Tips

Plumbing Tips:

How To: Shut off water main in an emergency


How to: Shut off hot water to the house

How to fix common plumbing problems

Fix common plumbing problems. A correctly designed and installed home plumbing system is practically trouble-free. But even the best systems can develop problems from time to time – everything from burst and leaking pipes to clogged drains. Here are some of the most common home plumbing problems and suggestions for dealing with the unexpected trouble:

  • Shut off the water. When you see water leaking from a pipe or coming through a wall, shut off the water to prevent serious damage. Similarly, when a toilet or dishwasher overflows, the first step is to stop the flow of water.
  •  Most plumbing systems provide numerous shutoff valves. Sinks and lavatories have individual shutoffs for hot and cold water. Most are located just underneath the fixtures they control; some are in the basement, utility room or crawl space below. Leaks or overflowing that cannot be stopped at a fixture can always be stopped by closing the main shutoff valve that controls the flow of all water into the house. The shutoff is usually located near the water meter or at the wall where the main enters the house. Close all shutoff valves by turning their handles clockwise. Be sure to familiarize yourself with all shutoffs in your house – especially the main shutoff – so you can get to them without delay in an emergency.
  •  Pipe leaks. Corroded joints and frozen pipes are the common cause of leaks. Tightening a threaded joint or resoldering a soldered joint may cure the problem. Burst pipes can sometimes be mended with a clamp-on pipe patch. If not, they must be replaced. Emergency clamps can be made of a piece of rubber and C-clamp.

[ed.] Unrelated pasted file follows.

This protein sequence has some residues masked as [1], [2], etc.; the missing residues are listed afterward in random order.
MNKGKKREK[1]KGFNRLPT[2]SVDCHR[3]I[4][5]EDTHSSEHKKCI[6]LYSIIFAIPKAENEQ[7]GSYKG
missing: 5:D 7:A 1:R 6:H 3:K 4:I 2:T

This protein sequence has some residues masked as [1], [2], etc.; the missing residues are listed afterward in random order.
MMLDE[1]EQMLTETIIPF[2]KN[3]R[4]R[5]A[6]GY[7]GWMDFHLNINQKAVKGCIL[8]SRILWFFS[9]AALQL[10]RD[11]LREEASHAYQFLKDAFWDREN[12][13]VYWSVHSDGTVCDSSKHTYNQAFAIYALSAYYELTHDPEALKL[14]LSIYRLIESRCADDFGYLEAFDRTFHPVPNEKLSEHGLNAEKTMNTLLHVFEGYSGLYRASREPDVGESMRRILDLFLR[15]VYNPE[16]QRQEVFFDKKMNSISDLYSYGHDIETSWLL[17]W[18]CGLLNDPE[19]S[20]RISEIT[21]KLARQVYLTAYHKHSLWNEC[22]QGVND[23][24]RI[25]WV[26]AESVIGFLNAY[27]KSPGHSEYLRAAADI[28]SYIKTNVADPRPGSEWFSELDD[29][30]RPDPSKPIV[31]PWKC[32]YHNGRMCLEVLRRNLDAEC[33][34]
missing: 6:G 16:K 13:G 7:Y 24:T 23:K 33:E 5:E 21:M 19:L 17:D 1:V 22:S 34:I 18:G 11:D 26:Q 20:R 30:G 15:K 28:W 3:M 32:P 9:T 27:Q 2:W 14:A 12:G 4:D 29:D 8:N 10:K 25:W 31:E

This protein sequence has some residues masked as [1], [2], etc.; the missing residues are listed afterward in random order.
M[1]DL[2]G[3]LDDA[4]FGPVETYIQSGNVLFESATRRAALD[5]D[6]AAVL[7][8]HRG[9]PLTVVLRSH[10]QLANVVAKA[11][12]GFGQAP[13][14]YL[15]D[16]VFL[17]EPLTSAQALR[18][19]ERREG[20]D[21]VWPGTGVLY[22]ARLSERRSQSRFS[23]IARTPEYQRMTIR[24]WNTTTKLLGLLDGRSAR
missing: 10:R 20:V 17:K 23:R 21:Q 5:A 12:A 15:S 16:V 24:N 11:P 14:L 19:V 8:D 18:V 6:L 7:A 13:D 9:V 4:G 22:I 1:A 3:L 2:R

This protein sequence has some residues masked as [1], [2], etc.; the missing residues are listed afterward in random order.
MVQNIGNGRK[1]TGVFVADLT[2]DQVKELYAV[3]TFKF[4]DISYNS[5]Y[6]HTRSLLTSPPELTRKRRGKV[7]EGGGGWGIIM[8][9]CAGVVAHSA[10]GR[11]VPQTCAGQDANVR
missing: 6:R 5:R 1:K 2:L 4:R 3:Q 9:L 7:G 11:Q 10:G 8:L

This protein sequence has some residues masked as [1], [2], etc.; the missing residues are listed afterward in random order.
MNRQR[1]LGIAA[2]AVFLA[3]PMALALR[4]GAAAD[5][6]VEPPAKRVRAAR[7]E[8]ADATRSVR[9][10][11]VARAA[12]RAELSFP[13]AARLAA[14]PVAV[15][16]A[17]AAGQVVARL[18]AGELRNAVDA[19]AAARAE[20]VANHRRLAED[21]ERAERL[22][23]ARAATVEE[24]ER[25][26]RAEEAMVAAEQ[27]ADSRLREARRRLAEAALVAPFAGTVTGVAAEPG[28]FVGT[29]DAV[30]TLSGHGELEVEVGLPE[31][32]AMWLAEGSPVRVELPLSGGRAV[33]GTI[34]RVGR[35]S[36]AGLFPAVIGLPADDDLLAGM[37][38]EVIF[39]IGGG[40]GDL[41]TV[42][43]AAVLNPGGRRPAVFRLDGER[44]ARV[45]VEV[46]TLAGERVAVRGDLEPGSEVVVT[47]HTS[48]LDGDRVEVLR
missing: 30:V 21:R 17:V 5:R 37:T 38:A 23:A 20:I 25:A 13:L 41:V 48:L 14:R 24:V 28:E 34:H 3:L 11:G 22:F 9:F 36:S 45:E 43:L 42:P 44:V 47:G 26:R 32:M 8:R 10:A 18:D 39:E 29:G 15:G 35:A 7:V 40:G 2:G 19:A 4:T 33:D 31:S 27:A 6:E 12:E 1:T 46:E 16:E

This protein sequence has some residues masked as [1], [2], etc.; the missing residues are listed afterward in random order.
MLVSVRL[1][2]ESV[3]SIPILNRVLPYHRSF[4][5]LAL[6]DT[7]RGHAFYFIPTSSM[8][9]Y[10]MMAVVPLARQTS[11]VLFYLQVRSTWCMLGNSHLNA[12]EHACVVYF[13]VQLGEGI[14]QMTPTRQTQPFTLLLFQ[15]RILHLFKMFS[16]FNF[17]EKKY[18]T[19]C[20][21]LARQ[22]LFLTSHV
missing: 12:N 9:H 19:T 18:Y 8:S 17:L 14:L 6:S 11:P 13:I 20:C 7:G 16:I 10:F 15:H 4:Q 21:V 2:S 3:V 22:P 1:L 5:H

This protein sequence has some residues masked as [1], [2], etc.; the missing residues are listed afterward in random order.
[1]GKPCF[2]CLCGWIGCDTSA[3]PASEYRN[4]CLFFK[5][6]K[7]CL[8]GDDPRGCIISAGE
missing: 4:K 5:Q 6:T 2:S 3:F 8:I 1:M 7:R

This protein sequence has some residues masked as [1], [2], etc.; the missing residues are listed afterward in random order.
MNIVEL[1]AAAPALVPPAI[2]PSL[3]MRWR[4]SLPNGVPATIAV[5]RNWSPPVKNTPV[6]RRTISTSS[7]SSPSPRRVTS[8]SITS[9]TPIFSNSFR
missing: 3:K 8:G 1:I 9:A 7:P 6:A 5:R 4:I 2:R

•  Leak in wall. The common cause of a leak in a wall is a faulty riser pipe to a shower  or to fixtures on the next floor. It’s best to get professional help for this kind of problem. A plumber will tell you whether he can make the repair – installing new pipe - with or without cutting a hole into the covering wall. Some communities insist upon access panels to pipes located behind walls.
  •  Overflowing toilet tank. A toilet tank overflowing into the bowl will be heard running long after flushing. To stop the water flowing, close the tank shutoff between the tank and floor. To fix the problem, lift the float ball in the tank while the water is still running. If the flow stops, bend float arm to lower the ball a bit. If this fails, you may need to replace the inlet valve washer, the valve seat or the entire inlet valve unit.
  •  Overflowing dishwasher. First, turn off the water supply to the dishwasher. Then check  the screen around the drain. It may be clogged with grease or a rag. If water keeps  flowing in after the shutoff valve has been turned off, electrical controls may be at  fault. Turn off current, or pull the plug on a portable mode. Get professional help.
  •  Sluggish or stopped sink drain. Try clearing the blockage using a rubber force cup. If  that fails, try a chemical drain opener, carefully following the directions on the  container. If this doesn’t work either, put a pail under the trap and remove the plug.  Use a wire to remove the debris, usually hair and grease. Replace the plug and run scalding hot water.
 Restricted water flow. Old houses and those located in hard-water areas sometimes suffer restricted water flow due to scale buildup in pipes. To check, turn water on full force, first making sure all valves are fully open. If the water comes out fast and then slows, there is a restriction in the pipe. To cure the problem, you will have to replace all affected pipes. Avoid galvanized pipes as they are prone to scaling.